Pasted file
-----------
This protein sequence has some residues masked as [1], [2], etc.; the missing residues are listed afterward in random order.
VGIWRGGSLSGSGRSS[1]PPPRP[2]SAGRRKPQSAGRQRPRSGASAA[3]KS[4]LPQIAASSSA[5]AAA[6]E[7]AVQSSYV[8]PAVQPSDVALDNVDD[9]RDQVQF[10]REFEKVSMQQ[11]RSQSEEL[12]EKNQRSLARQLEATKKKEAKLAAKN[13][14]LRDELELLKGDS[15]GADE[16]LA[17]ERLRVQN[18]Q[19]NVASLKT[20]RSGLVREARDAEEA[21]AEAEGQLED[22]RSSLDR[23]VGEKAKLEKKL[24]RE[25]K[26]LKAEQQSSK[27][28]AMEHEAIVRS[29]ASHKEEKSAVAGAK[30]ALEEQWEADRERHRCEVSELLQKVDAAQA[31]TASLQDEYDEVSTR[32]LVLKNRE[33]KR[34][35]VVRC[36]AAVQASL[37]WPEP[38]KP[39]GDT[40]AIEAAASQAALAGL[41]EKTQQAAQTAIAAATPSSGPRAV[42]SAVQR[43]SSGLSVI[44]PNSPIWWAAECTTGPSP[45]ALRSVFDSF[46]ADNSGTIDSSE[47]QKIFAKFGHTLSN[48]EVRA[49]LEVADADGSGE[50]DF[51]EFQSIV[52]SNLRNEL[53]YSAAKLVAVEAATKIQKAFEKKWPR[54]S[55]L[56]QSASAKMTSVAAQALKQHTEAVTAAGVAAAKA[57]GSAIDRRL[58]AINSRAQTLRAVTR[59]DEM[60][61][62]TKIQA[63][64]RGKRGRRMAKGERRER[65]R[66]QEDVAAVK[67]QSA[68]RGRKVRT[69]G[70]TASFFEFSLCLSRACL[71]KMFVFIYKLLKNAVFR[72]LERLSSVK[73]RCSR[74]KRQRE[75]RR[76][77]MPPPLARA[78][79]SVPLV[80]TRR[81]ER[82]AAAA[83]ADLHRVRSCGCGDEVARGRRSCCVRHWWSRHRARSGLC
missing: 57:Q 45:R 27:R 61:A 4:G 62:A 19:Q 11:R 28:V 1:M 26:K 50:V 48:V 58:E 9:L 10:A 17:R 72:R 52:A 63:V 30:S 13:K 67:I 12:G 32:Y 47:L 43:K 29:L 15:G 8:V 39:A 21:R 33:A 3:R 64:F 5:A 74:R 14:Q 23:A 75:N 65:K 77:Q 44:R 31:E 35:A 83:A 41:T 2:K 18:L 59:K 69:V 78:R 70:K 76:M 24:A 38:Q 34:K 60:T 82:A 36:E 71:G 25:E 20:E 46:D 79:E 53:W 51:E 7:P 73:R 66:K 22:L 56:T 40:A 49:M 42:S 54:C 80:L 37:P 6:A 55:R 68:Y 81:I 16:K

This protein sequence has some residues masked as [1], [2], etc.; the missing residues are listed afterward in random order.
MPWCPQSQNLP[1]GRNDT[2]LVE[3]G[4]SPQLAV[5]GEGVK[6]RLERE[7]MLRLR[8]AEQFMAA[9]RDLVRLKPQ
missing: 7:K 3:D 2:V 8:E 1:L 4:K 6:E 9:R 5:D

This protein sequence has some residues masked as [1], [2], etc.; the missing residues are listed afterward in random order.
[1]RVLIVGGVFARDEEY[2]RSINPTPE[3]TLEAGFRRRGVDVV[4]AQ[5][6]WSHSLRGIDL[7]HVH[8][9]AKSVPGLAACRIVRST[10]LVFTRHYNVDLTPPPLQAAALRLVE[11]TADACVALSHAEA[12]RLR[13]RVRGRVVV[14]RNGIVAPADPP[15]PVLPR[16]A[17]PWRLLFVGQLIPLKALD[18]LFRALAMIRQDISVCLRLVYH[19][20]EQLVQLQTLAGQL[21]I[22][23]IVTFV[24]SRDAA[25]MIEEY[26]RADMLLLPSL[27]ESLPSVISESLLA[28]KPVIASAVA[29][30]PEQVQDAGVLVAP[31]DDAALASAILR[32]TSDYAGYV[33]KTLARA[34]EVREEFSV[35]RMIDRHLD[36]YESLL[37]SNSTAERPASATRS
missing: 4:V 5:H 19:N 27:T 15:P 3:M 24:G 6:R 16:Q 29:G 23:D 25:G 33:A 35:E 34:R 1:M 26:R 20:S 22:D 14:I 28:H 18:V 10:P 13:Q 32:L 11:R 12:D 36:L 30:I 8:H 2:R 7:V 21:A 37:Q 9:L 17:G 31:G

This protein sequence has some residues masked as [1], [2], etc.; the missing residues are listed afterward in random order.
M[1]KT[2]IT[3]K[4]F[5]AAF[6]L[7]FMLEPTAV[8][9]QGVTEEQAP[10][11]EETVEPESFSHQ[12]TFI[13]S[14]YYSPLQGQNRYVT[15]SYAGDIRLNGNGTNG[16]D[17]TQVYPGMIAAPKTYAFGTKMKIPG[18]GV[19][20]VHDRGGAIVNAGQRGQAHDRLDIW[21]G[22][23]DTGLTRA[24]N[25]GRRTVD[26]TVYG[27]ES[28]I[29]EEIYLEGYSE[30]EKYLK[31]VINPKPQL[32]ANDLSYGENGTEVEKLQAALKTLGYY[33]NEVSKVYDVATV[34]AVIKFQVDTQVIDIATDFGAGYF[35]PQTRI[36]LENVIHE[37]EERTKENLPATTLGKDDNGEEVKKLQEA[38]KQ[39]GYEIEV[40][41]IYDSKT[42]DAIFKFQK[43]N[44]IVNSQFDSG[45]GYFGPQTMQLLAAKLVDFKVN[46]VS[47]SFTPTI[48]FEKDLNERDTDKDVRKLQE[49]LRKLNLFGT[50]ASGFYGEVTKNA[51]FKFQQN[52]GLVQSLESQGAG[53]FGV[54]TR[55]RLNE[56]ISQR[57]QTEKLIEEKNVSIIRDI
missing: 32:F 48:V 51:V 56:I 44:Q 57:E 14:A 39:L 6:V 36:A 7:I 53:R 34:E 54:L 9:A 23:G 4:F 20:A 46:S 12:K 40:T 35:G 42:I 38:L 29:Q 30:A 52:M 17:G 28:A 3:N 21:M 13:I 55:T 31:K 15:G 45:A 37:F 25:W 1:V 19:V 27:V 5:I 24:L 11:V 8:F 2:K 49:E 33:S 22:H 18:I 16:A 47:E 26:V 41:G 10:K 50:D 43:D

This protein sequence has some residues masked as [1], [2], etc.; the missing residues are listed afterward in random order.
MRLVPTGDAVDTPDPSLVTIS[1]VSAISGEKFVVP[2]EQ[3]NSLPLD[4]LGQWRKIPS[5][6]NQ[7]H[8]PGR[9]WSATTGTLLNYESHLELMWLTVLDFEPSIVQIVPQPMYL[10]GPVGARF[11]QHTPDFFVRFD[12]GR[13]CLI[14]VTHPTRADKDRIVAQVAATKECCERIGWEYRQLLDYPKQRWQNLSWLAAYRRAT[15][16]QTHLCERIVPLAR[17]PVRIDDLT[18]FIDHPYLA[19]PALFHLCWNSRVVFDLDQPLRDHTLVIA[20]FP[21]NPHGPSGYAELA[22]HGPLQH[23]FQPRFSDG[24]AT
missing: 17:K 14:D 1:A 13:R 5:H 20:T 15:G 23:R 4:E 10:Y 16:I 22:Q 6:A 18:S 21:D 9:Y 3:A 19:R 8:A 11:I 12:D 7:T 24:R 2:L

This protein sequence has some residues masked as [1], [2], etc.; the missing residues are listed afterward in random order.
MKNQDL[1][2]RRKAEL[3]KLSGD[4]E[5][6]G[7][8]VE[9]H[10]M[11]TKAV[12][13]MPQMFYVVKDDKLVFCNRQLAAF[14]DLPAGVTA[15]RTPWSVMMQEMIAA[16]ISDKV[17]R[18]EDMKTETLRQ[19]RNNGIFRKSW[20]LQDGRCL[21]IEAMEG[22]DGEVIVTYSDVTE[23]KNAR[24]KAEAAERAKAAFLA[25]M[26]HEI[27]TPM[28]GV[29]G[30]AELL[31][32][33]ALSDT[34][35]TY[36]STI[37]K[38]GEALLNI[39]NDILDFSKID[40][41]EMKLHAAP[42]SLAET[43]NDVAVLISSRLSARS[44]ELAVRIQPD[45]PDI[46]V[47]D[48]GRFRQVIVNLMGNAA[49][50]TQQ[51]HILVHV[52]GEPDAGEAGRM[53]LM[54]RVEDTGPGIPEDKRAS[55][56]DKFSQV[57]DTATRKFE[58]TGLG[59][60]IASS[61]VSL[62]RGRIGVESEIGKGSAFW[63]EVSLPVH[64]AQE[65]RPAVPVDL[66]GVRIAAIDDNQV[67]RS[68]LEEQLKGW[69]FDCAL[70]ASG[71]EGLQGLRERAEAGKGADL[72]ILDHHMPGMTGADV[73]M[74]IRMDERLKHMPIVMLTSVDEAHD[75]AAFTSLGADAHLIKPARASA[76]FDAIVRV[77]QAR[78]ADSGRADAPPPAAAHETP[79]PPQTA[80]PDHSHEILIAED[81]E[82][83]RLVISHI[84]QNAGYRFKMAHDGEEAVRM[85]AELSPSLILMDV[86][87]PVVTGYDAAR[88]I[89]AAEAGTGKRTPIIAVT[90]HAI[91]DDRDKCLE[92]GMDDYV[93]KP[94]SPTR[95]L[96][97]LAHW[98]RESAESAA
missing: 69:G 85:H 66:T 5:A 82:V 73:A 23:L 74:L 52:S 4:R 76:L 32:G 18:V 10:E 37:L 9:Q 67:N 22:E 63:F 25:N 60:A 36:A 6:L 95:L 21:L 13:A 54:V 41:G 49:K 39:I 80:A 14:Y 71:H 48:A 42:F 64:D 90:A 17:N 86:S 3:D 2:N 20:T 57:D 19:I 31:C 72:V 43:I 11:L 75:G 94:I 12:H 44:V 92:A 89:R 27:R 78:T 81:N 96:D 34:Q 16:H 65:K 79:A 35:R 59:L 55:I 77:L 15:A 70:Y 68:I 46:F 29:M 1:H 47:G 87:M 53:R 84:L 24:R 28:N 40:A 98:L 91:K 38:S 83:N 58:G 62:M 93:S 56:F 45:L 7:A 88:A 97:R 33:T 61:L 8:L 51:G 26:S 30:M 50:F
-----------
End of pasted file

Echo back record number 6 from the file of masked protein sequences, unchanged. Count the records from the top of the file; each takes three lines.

This protein sequence has some residues masked as [1], [2], etc.; the missing residues are listed afterward in random order.
MKNQDL[1][2]RRKAEL[3]KLSGD[4]E[5][6]G[7][8]VE[9]H[10]M[11]TKAV[12][13]MPQMFYVVKDDKLVFCNRQLAAF[14]DLPAGVTA[15]RTPWSVMMQEMIAA[16]ISDKV[17]R[18]EDMKTETLRQ[19]RNNGIFRKSW[20]LQDGRCL[21]IEAMEG[22]DGEVIVTYSDVTE[23]KNAR[24]KAEAAERAKAAFLA[25]M[26]HEI[27]TPM[28]GV[29]G[30]AELL[31][32][33]ALSDT[34][35]TY[36]STI[37]K[38]GEALLNI[39]NDILDFSKID[40][41]EMKLHAAP[42]SLAET[43]NDVAVLISSRLSARS[44]ELAVRIQPD[45]PDI[46]V[47]D[48]GRFRQVIVNLMGNAA[49][50]TQQ[51]HILVHV[52]GEPDAGEAGRM[53]LM[54]RVEDTGPGIPEDKRAS[55][56]DKFSQV[57]DTATRKFE[58]TGLG[59][60]IASS[61]VSL[62]RGRIGVESEIGKGSAFW[63]EVSLPVH[64]AQE[65]RPAVPVDL[66]GVRIAAIDDNQV[67]RS[68]LEEQLKGW[69]FDCAL[70]ASG[71]EGLQGLRERAEAGKGADL[72]ILDHHMPGMTGADV[73]M[74]IRMDERLKHMPIVMLTSVDEAHD[75]AAFTSLGADAHLIKPARASA[76]FDAIVRV[77]QAR[78]ADSGRADAPPPAAAHETP[79]PPQTA[80]PDHSHEILIAED[81]E[82][83]RLVISHI[84]QNAGYRFKMAHDGEEAVRM[85]AELSPSLILMDV[86][87]PVVTGYDAAR[88]I[89]AAEAGTGKRTPIIAVT[90]HAI[91]DDRDKCLE[92]GMDDYV[93]KP[94]SPTR[95]L[96][97]LAHW[98]RESAESAA
missing: 69:G 85:H 66:T 5:A 82:V 73:A 23:L 74:L 52:S 4:R 76:L 32:G 18:V 10:E 37:L 9:Q 67:N 22:E 63:F 25:N 60:A 36:A 6:L 95:L 21:L 13:A 54:V 41:G 49:K 39:I 80:A 14:Y 71:H 48:A 42:F 64:D 90:A 17:N 86:S 3:D 2:N 20:T 57:D 19:I 31:C 72:V 43:I 11:L 75:G 94:I 12:H 44:V 92:A 89:R 27:R 78:T 81:N 96:D 34:Q 16:H 65:K 79:A 35:R 59:L 55:I 77:L 15:A 70:Y 68:I 46:F 29:M 1:H 47:G 87:M 53:R 84:L 24:R 28:N 40:A 98:L 91:K 38:S 83:N 58:G 62:M 93:S 56:F 45:L 7:A 88:A 97:R 33:T 61:L 8:L 51:G 26:S 30:M 50:F